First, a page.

Witnesses familiar with liturgical vestments had been called who gave compelling evidence that it was impossible to produce an erect penis through a seamless alb. An alb is a long robe, worn under a heavier chasuble. It is secured and set in place by a cincture which is like a tightly drawn belt. An alb cannot be unbuttoned or unzipped, the only openings being small slits on the side to allow access to trouser pockets underneath. The complainant’s initial claim to police was that Pell had parted his vestments, but an alb cannot be parted; it is like a seamless dress. Later the complainant said that Pell moved the vestments to the side. An alb secured with a cincture cannot be moved to the side. The police never inspected the vestments during their investigations, nor did the prosecution show that the vestments could be parted or moved to the side as the complainant had alleged. The proposition that the offences charged were committed immediately after Mass by a fully robed archbishop in the sacristy with an open door and in full view from the corridor seemed incredible to my mind.
I was very surprised by the verdict. In fact, I was devastated. My only conclusion is that the jury must have disregarded many of the criticisms so tellingly made by Richter of the complainant’s evidence and that, despite the complainant being confused about all manner of things, the jury must nevertheless have thought — as the recent royal commission discussed — that children who are sexually violated do not always remember details of time, place, dress and posture. Although the complainant got all sorts of facts wrong, the jury must have believed that Pell did something dreadful to him. The jurors must have judged the complainant to be honest and reliable even though many of the details he gave were improbable if not impossible.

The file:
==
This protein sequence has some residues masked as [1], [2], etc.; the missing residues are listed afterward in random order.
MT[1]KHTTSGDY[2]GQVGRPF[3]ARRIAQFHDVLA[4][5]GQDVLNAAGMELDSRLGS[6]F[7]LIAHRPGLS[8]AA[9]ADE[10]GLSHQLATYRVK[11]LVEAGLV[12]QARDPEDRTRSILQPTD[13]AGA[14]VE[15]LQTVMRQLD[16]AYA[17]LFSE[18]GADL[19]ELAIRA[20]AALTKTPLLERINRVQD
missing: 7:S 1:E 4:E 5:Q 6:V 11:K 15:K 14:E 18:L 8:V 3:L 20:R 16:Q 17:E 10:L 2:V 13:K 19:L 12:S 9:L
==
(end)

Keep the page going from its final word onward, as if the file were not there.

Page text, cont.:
He has more here.
UPDATE: The Holy See has released a statement on the verdict:
“As already expressed on other occasions, we have the utmost respect for the Australian judicial authorities,” the statement said.
“Out of this respect, we await the outcome of the appeals process, recalling that Cardinal Pell maintains his innocence and has the right to defend himself until the last stage of appeal.”
…“In order to ensure the course of justice, the Holy Father has confirmed the precautionary measures which had been imposed by the local Ordinary on Cardinal George Pell when he returned to Australia. That is, while awaiting the definitive assessment of the facts, as is the norm, Cardinal George Pell is prohibited from exercising public ministry and from having any voluntary contact whatsoever with minors.”